Mile 31 to mile 61
Roadwalking. Roadwalking happens. Roadwalking is a real thing, on most (all?) long trails but especially on this one. So… roadwalking. It’s hot, it hurts my feet. There isn’t any shade. And there are so many different kinds of roads to walk on- dirt roads! Gravel roads! Pavement! The people passing by in their cars stare out the windows at me- what sort of a person am I, and what am I doing in this corner of the world? The enchanted swamp that I waded through is not here; that swamp has been drained. Instead I find farmland, conevenience stores, asphalt. I think about the concept of a “Florida Trail” when so much of at least this part of the state is naturally swamp. And swamp, I don’t think, was meant to be walked on. Maybe in a boat. But not on foot. It was really cool to see all those wild secret swamp places, but walking in the swamp felt ridiculous. Sloshing down the “trail”, thinking- why is this so difficult? Am I doing this wrong?
So, roadwalking today. It’s hot, and I stop midday at Billie Swamp Safari Cafe for fried gator. There are people on ATVs tooling around, some alligators in a pen. I spread my damp sleeping bag and tent out on the grass in front of the cafe like that’s a normal thing to do. Inside, the waitress stares at me- my white shirt is filthy and she can’t figure out what my deal is. The fried alligator I order is so breaded it could be anything- fried racoon, fried shoe rubber. Still, it tastes good.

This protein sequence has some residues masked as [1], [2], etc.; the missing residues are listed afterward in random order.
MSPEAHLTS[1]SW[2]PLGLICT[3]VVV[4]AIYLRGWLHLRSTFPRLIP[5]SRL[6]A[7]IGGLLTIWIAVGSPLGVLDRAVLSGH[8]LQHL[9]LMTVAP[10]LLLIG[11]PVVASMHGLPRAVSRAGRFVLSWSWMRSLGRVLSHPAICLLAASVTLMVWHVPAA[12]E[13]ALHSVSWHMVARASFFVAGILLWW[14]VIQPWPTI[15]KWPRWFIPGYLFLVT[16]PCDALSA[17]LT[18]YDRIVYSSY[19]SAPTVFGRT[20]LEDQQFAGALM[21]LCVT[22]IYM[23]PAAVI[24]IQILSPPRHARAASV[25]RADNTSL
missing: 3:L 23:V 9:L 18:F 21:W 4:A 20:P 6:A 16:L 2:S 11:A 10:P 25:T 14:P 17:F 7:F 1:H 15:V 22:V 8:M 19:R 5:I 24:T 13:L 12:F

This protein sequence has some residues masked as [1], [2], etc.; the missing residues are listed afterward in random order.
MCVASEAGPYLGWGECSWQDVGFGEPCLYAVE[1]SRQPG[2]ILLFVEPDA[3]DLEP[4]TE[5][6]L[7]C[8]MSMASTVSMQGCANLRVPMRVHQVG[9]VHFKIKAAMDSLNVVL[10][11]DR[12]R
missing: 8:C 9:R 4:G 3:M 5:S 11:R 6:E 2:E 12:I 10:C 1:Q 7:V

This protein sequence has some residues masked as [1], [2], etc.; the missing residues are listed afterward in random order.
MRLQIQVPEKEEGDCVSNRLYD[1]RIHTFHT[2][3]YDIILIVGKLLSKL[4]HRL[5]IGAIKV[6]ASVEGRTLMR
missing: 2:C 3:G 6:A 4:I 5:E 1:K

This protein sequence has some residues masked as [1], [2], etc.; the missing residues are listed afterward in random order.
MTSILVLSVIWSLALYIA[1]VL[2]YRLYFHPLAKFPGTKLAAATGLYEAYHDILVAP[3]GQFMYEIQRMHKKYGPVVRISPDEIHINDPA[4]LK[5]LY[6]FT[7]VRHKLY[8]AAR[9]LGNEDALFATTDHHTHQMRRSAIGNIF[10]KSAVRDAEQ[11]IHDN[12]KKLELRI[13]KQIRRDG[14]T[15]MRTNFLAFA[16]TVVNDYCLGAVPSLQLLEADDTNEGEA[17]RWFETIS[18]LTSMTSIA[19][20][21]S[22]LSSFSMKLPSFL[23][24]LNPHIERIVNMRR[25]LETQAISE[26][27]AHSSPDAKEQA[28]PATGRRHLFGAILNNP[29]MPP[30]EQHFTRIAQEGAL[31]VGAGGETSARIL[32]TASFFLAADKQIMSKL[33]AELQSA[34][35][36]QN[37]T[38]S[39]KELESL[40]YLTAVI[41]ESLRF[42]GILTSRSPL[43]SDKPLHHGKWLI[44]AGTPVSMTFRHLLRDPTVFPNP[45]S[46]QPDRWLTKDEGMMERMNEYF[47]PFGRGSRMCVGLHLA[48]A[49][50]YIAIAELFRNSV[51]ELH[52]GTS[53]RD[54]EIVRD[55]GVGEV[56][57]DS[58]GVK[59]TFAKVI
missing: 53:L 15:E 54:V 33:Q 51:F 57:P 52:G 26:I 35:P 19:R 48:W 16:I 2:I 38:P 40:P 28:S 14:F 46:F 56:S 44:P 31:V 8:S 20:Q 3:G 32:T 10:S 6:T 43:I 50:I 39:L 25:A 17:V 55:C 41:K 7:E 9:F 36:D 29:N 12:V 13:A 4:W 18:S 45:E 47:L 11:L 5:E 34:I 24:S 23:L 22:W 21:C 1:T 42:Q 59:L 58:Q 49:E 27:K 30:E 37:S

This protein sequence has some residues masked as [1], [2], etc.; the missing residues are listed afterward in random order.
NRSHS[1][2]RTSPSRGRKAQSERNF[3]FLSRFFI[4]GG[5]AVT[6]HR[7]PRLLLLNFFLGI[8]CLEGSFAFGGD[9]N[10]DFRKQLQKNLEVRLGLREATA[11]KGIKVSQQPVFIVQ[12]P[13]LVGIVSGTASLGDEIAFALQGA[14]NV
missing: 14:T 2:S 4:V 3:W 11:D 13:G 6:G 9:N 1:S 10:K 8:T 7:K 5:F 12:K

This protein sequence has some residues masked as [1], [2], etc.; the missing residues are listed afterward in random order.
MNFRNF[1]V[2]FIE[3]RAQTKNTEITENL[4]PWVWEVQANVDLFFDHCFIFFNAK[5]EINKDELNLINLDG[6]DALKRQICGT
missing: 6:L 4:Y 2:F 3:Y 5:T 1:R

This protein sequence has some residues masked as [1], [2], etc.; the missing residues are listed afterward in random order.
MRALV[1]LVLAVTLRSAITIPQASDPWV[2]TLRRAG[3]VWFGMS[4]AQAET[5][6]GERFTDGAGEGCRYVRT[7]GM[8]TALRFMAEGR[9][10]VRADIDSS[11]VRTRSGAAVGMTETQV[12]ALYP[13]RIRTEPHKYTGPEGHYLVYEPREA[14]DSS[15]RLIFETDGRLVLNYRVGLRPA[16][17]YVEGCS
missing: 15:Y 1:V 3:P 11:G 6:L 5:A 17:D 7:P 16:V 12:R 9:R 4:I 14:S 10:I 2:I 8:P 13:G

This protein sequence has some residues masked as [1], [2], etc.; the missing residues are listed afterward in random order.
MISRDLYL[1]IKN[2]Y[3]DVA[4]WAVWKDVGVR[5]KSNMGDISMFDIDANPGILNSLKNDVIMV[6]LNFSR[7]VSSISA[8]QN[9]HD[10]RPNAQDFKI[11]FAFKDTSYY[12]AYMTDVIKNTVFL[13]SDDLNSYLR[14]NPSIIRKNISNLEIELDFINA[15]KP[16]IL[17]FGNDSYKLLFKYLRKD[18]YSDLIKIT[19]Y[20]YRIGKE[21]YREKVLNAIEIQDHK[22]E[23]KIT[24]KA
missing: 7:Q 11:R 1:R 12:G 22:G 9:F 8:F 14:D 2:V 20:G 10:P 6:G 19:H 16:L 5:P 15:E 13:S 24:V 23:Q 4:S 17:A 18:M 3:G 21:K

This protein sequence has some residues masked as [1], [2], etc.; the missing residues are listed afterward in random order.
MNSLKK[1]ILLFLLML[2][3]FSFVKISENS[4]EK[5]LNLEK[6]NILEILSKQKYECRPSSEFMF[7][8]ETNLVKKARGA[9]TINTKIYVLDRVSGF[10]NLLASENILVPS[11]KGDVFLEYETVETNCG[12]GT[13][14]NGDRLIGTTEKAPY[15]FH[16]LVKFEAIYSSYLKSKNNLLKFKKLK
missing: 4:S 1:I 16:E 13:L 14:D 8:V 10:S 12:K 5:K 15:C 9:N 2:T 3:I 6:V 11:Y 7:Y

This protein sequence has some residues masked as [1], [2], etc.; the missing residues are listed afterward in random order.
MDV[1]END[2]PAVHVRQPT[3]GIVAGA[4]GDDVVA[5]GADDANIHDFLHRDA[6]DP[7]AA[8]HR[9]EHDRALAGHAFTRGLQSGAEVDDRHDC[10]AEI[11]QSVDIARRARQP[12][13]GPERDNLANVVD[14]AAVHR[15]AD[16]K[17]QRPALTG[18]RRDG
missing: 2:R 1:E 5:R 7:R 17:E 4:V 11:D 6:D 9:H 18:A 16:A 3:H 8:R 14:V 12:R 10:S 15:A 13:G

Back on the hot road. I’m walking through the Seminole Indian reservation- big nice houses, teenagers ripping by on ATVs. Then I leave the buildings behind and follow a gravel road along a canal as the sun sets. Cows gather in the dusk on the other side of a wire fence. Soon it’s just me and the milky way, stars reflecting off the still water, smell of manure, rustle of creatures going about their evening business. In the dark of the cow fields I can see the wink of fireflies; from the water comes the chorus of frogs. I am simultaneously lonely and overwhelmed with the peacefulness of it all, and as the dark deepens I feel my anxiety from the long day on the hot road drop away. The gravel road and canal leave the cowfields and I follow them into an immense expanse. There are waterways on both sides of the road now, great birds lifting into flight as I pass, silouhetted against a lighter dark. The gentle plop! of alligators and other creatures as they drop into the water. I know it’s a canal and I know the swamp has been drained but my god, I can’t believe the number of animals here.
I stealth camp in the mown stretch of green below the road, on the bank of the water. I don’t feel lonely anymore; I feel suspended in a web of everything, none of it hostile. The animals are having a party and I’m invited; I can sleep, if I like, no-one will bother me.
Photos on instagram